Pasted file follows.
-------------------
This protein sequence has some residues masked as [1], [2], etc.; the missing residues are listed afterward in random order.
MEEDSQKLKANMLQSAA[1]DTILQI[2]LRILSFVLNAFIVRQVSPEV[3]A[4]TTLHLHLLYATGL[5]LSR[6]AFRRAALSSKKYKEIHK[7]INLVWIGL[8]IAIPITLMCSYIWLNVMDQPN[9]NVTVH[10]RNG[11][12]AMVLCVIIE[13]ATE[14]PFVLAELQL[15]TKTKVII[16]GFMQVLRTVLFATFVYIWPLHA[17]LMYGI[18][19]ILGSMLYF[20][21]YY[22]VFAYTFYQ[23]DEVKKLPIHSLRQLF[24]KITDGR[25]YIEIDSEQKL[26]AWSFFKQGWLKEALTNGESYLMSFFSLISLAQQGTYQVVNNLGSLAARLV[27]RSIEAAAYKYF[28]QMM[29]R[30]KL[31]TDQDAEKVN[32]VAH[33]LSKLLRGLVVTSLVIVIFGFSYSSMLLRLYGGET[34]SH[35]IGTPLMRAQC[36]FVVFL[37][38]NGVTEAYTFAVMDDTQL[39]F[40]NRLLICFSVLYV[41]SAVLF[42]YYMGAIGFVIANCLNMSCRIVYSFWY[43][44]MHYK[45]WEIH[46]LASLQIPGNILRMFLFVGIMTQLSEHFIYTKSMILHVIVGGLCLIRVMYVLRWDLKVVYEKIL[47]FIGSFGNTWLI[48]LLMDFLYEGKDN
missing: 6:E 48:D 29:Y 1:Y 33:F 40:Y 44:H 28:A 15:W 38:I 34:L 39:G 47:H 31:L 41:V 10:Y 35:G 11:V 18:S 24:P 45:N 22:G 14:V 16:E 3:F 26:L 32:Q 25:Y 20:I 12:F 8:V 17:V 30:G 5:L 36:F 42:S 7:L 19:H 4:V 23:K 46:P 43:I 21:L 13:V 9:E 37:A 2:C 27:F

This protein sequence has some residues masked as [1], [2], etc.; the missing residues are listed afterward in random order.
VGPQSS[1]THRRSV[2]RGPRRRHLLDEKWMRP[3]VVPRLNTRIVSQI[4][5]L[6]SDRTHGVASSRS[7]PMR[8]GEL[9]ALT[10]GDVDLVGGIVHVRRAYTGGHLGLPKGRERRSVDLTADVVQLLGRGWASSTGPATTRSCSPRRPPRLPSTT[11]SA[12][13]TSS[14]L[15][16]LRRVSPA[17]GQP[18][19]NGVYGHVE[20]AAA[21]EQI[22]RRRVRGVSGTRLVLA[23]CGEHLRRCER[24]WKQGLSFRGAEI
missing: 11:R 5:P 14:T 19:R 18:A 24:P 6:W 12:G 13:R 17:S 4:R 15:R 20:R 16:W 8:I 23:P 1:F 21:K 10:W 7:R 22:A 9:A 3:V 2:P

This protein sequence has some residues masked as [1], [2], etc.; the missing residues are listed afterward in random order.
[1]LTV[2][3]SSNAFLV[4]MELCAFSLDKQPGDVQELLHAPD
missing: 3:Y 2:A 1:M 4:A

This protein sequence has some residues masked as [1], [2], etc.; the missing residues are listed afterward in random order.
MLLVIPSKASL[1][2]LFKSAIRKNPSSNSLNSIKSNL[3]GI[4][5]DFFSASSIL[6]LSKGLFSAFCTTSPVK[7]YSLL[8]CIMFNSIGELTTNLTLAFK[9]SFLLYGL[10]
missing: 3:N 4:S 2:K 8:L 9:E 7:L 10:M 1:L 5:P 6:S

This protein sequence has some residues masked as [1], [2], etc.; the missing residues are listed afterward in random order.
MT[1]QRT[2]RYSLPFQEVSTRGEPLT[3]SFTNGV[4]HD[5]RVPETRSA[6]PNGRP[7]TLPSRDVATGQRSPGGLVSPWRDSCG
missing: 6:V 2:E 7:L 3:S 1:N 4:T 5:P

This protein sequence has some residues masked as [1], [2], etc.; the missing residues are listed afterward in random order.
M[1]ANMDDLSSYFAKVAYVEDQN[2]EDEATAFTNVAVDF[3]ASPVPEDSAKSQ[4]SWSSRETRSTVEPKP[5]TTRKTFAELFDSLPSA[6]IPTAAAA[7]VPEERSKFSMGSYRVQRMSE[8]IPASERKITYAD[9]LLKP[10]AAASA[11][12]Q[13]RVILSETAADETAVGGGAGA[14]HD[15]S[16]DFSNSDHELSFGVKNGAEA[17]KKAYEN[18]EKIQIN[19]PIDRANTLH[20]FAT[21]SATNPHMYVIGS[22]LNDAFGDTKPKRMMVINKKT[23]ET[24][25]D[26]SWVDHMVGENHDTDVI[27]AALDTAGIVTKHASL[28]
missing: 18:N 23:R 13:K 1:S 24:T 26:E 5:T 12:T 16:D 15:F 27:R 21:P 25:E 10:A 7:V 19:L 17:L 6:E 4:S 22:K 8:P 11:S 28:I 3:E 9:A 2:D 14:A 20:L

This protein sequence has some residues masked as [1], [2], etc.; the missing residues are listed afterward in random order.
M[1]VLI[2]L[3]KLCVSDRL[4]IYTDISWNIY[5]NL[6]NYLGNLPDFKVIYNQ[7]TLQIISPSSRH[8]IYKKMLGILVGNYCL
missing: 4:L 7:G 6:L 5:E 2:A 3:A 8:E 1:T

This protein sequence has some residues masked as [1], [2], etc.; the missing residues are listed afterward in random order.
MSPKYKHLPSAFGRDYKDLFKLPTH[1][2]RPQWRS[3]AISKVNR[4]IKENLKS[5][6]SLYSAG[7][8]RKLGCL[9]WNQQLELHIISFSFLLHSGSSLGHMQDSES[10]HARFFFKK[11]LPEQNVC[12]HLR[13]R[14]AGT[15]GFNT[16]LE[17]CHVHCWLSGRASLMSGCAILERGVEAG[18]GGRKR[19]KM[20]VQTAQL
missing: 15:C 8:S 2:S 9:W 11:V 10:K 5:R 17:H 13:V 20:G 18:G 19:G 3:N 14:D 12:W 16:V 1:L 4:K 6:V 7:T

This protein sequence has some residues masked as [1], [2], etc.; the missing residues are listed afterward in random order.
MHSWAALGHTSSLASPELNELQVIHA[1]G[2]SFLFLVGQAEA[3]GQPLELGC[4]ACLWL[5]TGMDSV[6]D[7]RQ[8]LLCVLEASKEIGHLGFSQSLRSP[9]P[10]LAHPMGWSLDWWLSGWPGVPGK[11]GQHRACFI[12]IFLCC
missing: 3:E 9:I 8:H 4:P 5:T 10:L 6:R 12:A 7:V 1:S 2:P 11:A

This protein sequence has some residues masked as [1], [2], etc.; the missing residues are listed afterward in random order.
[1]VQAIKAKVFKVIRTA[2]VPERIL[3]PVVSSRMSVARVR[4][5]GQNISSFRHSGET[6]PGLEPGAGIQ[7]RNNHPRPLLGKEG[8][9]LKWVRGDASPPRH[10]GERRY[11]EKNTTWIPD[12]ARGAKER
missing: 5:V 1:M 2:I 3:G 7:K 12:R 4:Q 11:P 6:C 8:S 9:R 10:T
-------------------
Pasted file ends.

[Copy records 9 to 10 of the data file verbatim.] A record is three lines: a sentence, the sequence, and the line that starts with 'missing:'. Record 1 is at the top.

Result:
This protein sequence has some residues masked as [1], [2], etc.; the missing residues are listed afterward in random order.
MHSWAALGHTSSLASPELNELQVIHA[1]G[2]SFLFLVGQAEA[3]GQPLELGC[4]ACLWL[5]TGMDSV[6]D[7]RQ[8]LLCVLEASKEIGHLGFSQSLRSP[9]P[10]LAHPMGWSLDWWLSGWPGVPGK[11]GQHRACFI[12]IFLCC
missing: 3:E 9:I 8:H 4:P 5:T 10:L 6:R 12:A 7:V 1:S 2:P 11:A

This protein sequence has some residues masked as [1], [2], etc.; the missing residues are listed afterward in random order.
[1]VQAIKAKVFKVIRTA[2]VPERIL[3]PVVSSRMSVARVR[4][5]GQNISSFRHSGET[6]PGLEPGAGIQ[7]RNNHPRPLLGKEG[8][9]LKWVRGDASPPRH[10]GERRY[11]EKNTTWIPD[12]ARGAKER
missing: 5:V 1:M 2:I 3:G 7:K 12:R 4:Q 11:P 6:C 8:S 9:R 10:T